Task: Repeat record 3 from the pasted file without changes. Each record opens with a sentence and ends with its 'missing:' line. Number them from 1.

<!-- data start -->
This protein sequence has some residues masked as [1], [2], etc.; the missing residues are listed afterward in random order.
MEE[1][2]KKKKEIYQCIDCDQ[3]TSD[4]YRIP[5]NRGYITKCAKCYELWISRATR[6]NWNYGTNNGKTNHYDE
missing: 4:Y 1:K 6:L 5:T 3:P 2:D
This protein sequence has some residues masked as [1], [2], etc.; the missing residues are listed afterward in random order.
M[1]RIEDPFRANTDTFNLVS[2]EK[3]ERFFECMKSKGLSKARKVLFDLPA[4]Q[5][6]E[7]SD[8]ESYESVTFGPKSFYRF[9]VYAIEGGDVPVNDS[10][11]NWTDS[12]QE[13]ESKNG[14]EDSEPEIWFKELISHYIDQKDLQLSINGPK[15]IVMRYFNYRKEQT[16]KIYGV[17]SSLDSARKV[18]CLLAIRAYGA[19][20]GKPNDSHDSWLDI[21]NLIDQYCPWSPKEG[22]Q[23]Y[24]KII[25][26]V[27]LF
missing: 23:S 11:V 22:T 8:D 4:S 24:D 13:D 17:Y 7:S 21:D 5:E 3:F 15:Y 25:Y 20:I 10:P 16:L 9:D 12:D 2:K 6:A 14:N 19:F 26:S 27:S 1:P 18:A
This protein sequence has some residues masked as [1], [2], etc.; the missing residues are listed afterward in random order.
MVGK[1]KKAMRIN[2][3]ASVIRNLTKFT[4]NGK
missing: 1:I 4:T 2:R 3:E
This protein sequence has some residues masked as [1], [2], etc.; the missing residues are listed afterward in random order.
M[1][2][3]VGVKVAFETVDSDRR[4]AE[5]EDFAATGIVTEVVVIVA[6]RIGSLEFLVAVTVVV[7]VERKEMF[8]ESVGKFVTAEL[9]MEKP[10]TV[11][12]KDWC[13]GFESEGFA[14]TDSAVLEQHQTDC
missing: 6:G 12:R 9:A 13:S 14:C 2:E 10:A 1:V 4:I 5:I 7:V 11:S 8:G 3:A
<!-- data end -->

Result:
This protein sequence has some residues masked as [1], [2], etc.; the missing residues are listed afterward in random order.
MVGK[1]KKAMRIN[2][3]ASVIRNLTKFT[4]NGK
missing: 1:I 4:T 2:R 3:E